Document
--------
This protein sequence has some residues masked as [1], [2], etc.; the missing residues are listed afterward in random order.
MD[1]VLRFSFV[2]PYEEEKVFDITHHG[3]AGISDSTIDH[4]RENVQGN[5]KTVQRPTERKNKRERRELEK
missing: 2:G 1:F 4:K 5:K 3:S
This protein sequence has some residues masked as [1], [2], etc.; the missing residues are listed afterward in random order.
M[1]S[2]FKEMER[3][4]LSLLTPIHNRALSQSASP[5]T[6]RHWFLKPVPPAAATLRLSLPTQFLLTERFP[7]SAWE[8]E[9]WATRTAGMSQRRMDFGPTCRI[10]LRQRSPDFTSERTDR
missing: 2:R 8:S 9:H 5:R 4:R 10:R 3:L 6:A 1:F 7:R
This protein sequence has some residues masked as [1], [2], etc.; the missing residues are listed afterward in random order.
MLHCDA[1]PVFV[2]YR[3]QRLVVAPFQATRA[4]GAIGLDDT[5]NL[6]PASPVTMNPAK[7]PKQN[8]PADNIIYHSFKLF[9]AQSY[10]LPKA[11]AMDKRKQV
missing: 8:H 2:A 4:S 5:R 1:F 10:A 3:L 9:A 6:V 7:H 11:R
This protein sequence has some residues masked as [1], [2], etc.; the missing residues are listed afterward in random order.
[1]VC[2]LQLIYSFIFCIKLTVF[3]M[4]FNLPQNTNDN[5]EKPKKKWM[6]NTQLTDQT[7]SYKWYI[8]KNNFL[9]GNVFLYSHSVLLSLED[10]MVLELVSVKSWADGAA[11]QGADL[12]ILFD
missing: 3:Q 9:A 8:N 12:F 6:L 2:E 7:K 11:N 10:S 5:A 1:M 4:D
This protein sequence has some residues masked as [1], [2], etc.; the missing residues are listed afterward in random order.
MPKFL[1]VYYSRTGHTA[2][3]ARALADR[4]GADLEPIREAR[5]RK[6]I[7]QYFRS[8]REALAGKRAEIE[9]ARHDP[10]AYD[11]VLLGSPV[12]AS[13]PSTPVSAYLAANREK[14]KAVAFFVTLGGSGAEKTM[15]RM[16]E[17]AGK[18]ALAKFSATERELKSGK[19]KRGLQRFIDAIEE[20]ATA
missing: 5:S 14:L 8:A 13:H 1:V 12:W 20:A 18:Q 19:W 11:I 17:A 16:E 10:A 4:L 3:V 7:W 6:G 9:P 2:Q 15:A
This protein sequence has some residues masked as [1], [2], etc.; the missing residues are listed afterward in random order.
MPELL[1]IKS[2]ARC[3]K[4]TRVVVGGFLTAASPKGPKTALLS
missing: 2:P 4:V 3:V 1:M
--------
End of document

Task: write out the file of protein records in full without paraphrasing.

This protein sequence has some residues masked as [1], [2], etc.; the missing residues are listed afterward in random order.
MD[1]VLRFSFV[2]PYEEEKVFDITHHG[3]AGISDSTIDH[4]RENVQGN[5]KTVQRPTERKNKRERRELEK
missing: 2:G 1:F 4:K 5:K 3:S
This protein sequence has some residues masked as [1], [2], etc.; the missing residues are listed afterward in random order.
M[1]S[2]FKEMER[3][4]LSLLTPIHNRALSQSASP[5]T[6]RHWFLKPVPPAAATLRLSLPTQFLLTERFP[7]SAWE[8]E[9]WATRTAGMSQRRMDFGPTCRI[10]LRQRSPDFTSERTDR
missing: 2:R 8:S 9:H 5:R 4:R 10:R 3:L 6:A 1:F 7:R
This protein sequence has some residues masked as [1], [2], etc.; the missing residues are listed afterward in random order.
MLHCDA[1]PVFV[2]YR[3]QRLVVAPFQATRA[4]GAIGLDDT[5]NL[6]PASPVTMNPAK[7]PKQN[8]PADNIIYHSFKLF[9]AQSY[10]LPKA[11]AMDKRKQV
missing: 8:H 2:A 4:S 5:R 1:F 10:A 3:L 9:A 6:V 7:H 11:R
This protein sequence has some residues masked as [1], [2], etc.; the missing residues are listed afterward in random order.
[1]VC[2]LQLIYSFIFCIKLTVF[3]M[4]FNLPQNTNDN[5]EKPKKKWM[6]NTQLTDQT[7]SYKWYI[8]KNNFL[9]GNVFLYSHSVLLSLED[10]MVLELVSVKSWADGAA[11]QGADL[12]ILFD
missing: 3:Q 9:A 8:N 12:F 6:L 2:E 7:K 11:N 10:S 5:A 1:M 4:D
This protein sequence has some residues masked as [1], [2], etc.; the missing residues are listed afterward in random order.
MPKFL[1]VYYSRTGHTA[2][3]ARALADR[4]GADLEPIREAR[5]RK[6]I[7]QYFRS[8]REALAGKRAEIE[9]ARHDP[10]AYD[11]VLLGSPV[12]AS[13]PSTPVSAYLAANREK[14]KAVAFFVTLGGSGAEKTM[15]RM[16]E[17]AGK[18]ALAKFSATERELKSGK[19]KRGLQRFIDAIEE[20]ATA
missing: 5:S 14:L 8:A 13:H 1:V 12:W 20:A 18:Q 19:W 11:I 17:A 16:E 10:A 4:L 3:V 7:W 6:G 9:P 2:Q 15:A
This protein sequence has some residues masked as [1], [2], etc.; the missing residues are listed afterward in random order.
MPELL[1]IKS[2]ARC[3]K[4]TRVVVGGFLTAASPKGPKTALLS
missing: 2:P 4:V 3:V 1:M